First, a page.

Study Showed Treatment with COPAXONE(R) is Associated with Significantly Fewer Days Missed from Work in Multiple Sclerosis Patients
Non-Treatment and Treatment with Avonex(R) or Betaseron(R) Had No Significant Impact on Days Missed.
A retrospective analysis of multiple sclerosis (MS) patients comparing patients treated with immunomodulatory agents with untreated patients revealed that only treatment with COPAXONE® (glatiramer acetate injection) was associated with significantly fewer days missed from work compared to untreated patients. Neither treatment with Avonex® (Interferon beta-1a IM) nor Betaseron® (Interferon beta-1b) was associated with significantly fewer days missed from work in comparison to untreated patients. The findings of this study, "Effect of immunomodulatory therapy and other factors on employment loss time in multiple sclerosis," were published in the September issue of the journal WORK.
"Being able to pursue a satisfying work life is an important part of life for most people, yet the symptoms of relapsing-remitting multiple sclerosis (RRMS) and the up and down nature of the disease can make this a challenge for many patients," said MerriKay Oleen-Burkey, PhD, director of Outcomes Research at Teva Neuroscience and a study investigator. "After diagnosis, an estimated 70 to 80 percent of MS patients in the United States leave the workforce. A major goal in the treatment of RRMS is to reduce disease relapses and to provide patients the ability to go on with their lives despite the disease."
Disease relapses in MS can be associated with hospitalisation, interference with employment and accumulated disability, leading researchers to suggest that reducing relapse rates may be associated with a reduction in lost work time.
"The results of this study suggest that COPAXONE® might be a contributor in helping to keep MS patients participating in the workplace for as long as possible," said Oleen-Burkey. "It is important to consider the results of this study in context given various study limitations, including the retrospective design and a relatively small sample size. It is also important to continue searching for the optimal combination of factors for preserving the working life of MS patients."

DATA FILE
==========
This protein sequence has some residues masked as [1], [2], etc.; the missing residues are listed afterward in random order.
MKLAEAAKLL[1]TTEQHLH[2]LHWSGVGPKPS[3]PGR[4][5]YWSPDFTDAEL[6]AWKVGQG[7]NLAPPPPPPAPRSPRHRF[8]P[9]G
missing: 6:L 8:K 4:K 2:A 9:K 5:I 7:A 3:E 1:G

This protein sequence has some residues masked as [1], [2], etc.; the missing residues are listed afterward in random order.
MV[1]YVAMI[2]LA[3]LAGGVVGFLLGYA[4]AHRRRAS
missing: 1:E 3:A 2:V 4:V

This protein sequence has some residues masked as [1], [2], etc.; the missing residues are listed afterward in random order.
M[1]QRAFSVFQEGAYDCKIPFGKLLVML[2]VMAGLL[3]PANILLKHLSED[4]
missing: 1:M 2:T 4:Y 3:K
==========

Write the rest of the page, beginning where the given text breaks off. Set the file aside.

About the Study
The purpose of the study was to examine the factors that potentially affect time missed from work for individuals diagnosed with MS. The study observed the impact of patient demographics, prior medical history, comorbid diagnoses, medications and the use of and type of immunomodulatory treatment on work attendance.
The study analyzed two MedStat databases - Health and Productivity Management (HPM) and MarketScan Commercial Claims and Encounters (CCE). Patients followed in the study included those diagnosed with MS between 2000 and 2002, who were continuously insured six months prior to the year of diagnosis and throughout the year following diagnosis, and with work records containing days missed from work, short-term disability and worker's compensation data (n=284).
Comparing work attendance of patients treated with the immunomodulatory agents COPAXONE® (glatiramer acetate injection, n=28), Avonex® (interferon beta-1a IM, n=74) or Betaseron® (interferon beta-1b, n=16) to those who did not receive immunomodulatory therapy (n=166), only patients taking COPAXONE® had significantly fewer missed days of work for short-term disability (18.24 fewer days, P less than 0.03), worker's compensation (29.50 fewer days, P less than 0.04) or any reason (53.70 fewer days, P less than 0.003) compared to untreated patients.
Source: Teva Neuroscience, Inc.